Wednesday, September 15, 2021

Bits Do Help If You Let Them

 What Do You Wrongly Know About Bits

  I got a nice phone call from a lady who does trick riding and wanted some advice on perhaps needing a different bit for her horse. She said that my friend Brenda Gagnon of Lazy G Ranch recommended me.  We talked for hours!  

I love talking about bits.  The first photo is of me during my Myler technical bit certification. Dale Myler is adjusting the bit on the horse.

I take a lot of pride in reeducating people on bits as there is a lot of misinformation out there. And disinformation. So Barry Finn, editor of magazine and I agreed that it would be nice to write a series of articles busting the myths about bits.

So here we go...


A lot of riders just use whatever bit their fellow riders of their sport use. It's easier that way. I would agree that it's a good place to start. I know I did. I got the reining bit for showing that reiners used back in the 80's and still use today.

 Nothing wrong with that, if it works. That's the key... if it works. But what if it doesn't - what then?  You can ask the local tack shop owner or someone else but the problem is that misinformation is taught to everyone including trainers. Usually without their knowledge. Whether its pride or ignorance that people don't want to know technically about bits, I can't say. I'm not going there but I have studied that too to know the source of why riders are hesitant to 'go down the bit route'.

My Latest Change

 So the snaffle bit that I was using on my 2yr. old was not working any longer. The horse was dull on that bit and basically ignored it. I made her pay attention to the bit better but I knew that I didn't want to have to get after her for not responding quickly. Her mother was like that.  So there are family lines or horse genetics where some horses have naturally thicker tongues and usual bits can be ignored. 

A horse with a thicker tongue easily learns to ignore the cue from a standard bit. Generally speaking, for example, draft horses have thicker tongues. When I have a lazy horse and they are not responding well to the bit, I first think of checking their tongue. Believe it or not, some horses have tongues too big for their mouth. Great Pine bred horses were known for dull mouths and dull sides. My Whizard Jac mare for example is very sensitive to a bit as do hotter bred horses. The horse is always one part of the equation obviously, in determining what bit to use.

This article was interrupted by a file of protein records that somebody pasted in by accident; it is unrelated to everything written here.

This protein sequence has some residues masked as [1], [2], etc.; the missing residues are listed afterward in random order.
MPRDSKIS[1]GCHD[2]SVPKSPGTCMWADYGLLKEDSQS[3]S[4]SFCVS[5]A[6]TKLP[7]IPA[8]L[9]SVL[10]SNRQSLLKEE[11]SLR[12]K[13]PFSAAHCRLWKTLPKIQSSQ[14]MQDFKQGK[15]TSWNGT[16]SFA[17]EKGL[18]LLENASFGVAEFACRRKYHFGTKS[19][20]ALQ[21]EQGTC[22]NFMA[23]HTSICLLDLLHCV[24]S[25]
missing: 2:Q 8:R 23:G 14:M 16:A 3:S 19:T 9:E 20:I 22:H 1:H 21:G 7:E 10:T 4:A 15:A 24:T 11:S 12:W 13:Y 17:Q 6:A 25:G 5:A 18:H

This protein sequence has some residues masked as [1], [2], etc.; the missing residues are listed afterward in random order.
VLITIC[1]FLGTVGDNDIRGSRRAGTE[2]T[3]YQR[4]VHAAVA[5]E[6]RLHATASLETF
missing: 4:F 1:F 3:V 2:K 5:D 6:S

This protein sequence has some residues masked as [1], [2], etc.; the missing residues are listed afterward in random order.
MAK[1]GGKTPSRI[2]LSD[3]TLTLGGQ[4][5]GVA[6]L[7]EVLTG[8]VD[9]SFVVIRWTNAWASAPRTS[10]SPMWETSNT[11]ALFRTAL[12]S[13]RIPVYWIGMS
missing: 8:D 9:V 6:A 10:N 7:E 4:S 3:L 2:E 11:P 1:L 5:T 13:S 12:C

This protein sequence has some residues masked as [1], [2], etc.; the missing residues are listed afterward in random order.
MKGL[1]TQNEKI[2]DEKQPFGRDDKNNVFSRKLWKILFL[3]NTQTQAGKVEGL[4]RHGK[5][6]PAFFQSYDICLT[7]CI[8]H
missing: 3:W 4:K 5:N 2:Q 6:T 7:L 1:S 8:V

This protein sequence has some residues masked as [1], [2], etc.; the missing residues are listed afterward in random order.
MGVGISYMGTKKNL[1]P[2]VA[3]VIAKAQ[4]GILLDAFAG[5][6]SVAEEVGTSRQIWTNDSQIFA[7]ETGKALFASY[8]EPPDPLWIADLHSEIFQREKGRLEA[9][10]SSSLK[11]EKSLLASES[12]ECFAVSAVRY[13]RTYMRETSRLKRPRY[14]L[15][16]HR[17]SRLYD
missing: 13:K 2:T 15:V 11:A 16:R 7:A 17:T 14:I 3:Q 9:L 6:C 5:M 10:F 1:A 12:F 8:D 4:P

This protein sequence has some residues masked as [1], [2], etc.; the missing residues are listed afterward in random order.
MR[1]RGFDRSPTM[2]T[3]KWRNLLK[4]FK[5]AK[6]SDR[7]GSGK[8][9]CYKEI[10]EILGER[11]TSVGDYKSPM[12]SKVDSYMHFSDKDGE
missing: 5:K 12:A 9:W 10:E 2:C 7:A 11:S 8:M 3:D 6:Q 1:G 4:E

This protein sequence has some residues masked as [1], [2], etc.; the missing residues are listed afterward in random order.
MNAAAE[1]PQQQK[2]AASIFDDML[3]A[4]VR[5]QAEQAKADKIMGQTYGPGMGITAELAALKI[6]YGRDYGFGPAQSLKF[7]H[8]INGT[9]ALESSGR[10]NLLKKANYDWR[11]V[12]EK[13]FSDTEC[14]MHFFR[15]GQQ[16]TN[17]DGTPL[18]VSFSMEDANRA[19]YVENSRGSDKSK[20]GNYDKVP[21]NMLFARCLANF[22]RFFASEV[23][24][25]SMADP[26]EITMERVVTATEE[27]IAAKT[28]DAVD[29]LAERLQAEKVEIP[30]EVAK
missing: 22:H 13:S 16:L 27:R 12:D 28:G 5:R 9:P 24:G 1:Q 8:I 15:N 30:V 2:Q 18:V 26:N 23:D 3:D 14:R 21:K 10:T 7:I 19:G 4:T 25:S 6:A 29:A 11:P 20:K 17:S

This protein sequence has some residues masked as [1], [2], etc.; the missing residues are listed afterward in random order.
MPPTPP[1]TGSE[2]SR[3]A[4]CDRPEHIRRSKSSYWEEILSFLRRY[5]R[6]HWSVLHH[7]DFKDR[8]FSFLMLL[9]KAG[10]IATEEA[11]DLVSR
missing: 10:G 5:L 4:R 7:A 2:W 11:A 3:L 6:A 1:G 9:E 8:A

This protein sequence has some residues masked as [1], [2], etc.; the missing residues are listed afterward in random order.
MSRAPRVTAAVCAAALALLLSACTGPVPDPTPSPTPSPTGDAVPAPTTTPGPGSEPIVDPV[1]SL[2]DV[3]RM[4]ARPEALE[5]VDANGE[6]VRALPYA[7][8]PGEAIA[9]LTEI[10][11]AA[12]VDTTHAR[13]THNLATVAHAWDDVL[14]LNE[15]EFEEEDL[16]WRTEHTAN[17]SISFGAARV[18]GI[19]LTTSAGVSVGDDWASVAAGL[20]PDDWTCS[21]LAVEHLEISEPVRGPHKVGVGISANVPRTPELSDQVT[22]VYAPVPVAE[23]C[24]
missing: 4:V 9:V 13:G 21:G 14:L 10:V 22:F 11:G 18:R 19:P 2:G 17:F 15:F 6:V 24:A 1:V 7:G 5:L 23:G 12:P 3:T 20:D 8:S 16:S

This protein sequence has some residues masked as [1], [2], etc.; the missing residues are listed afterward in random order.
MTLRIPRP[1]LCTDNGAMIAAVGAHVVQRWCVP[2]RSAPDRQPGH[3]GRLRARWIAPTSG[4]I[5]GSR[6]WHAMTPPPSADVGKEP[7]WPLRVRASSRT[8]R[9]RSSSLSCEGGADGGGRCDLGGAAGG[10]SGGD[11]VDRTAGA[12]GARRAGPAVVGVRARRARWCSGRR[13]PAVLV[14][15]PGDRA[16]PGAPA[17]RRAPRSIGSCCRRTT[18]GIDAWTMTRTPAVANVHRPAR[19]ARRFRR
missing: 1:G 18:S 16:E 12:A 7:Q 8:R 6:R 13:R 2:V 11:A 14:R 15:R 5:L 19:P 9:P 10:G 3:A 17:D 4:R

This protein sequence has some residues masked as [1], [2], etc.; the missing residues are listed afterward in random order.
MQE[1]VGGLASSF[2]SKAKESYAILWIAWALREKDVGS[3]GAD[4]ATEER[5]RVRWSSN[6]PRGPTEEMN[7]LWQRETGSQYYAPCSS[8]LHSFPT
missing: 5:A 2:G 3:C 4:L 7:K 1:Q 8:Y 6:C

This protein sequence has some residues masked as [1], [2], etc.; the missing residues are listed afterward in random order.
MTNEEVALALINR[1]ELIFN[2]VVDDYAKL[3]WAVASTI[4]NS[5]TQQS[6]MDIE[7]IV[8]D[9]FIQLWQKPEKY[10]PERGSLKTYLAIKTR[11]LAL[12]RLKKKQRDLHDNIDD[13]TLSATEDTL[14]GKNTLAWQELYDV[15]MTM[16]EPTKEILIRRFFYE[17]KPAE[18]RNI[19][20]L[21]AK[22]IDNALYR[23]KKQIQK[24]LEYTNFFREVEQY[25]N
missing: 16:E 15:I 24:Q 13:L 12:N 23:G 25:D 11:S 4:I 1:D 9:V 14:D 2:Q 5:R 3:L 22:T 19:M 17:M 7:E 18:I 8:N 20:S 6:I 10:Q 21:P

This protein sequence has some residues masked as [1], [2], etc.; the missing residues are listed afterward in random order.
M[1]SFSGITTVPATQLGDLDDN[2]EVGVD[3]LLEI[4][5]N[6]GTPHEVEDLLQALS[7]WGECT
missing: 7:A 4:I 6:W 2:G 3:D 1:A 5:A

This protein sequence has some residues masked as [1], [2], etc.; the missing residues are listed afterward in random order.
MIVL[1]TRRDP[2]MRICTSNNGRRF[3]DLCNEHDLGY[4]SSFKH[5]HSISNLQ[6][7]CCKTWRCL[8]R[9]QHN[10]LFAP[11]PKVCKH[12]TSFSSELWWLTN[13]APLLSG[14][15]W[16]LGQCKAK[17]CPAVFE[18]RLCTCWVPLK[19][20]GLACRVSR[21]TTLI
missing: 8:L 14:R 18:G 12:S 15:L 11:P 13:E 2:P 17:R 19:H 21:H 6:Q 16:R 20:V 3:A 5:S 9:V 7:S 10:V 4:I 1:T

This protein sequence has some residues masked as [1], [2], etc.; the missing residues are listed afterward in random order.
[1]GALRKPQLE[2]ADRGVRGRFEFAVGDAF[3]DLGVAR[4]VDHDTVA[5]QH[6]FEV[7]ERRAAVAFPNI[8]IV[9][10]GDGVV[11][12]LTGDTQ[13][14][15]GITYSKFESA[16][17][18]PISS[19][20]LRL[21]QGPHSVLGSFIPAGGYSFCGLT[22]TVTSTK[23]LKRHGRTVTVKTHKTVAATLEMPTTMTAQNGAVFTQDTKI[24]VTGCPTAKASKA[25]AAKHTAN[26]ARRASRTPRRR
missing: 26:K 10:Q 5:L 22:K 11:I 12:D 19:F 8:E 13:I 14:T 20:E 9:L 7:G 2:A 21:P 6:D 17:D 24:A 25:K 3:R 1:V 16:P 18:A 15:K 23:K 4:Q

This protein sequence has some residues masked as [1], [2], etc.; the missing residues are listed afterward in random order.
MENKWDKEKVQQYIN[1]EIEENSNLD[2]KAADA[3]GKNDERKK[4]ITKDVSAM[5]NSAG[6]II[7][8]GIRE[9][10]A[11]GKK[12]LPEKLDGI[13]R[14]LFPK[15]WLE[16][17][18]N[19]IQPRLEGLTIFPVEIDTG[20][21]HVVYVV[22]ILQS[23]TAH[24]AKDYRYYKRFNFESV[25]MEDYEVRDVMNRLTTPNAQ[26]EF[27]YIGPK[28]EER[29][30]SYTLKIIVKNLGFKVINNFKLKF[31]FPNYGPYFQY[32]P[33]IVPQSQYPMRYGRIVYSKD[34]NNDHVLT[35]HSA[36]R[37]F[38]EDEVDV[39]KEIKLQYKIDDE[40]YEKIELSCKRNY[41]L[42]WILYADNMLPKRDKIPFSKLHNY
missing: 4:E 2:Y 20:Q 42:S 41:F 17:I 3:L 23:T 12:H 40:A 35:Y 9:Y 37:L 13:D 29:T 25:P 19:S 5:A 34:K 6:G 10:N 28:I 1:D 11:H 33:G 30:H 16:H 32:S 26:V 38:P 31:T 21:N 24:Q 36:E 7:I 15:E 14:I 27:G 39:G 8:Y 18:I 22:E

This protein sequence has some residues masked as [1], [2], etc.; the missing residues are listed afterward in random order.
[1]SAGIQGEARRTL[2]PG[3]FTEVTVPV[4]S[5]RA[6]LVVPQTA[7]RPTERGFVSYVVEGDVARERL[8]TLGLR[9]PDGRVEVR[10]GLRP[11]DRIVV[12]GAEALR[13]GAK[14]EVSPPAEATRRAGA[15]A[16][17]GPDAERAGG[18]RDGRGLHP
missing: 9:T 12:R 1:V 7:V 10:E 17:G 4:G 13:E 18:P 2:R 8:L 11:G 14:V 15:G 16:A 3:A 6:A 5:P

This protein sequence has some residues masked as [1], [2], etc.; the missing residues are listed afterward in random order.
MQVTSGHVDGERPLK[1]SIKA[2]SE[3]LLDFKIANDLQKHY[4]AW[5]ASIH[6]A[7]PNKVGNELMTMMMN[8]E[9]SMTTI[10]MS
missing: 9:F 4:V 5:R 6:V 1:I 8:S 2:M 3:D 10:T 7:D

For my filly, I wanted to stay soft with my hands. I've seen too many riders having to be rougher with their hands to get the response they need from their horse. That's another clue - needing to be rougher with your hands than you want to be. I don't like it at all so I tend to go to a curb bit faster than most riders.

Be An Educated Rider
I use the analogy of a 'hot knife through butter'. For the rider's sake and the horse's sake, you don't want to learn to be rough with your hands. Educated hands can use most bits and not have a problem.
Most riders are taught to consider only the horse and the event they want to do with their horse and not realize how important the rider is in the equation. I always shock people when I mention how important that is. I will get into more detail in the next article about that.

Back to my filly, so it was time to put my filly into a curb bit. I choose the Myler 3-ring combination bit. See photo.

Myler 3-Ring Combo Bit

I use this bit as a training bit and introduces leverage to a horse. A rider can keep their hands softer while having more effect on the horse. More information to come. Lots to talk about with the trick rider who called and wanted to see if a different bit could be used for her horse that was running through the bridle - another common problem.

Putting My Spin on Using The Equipment That Works Best


@KISS Reiners

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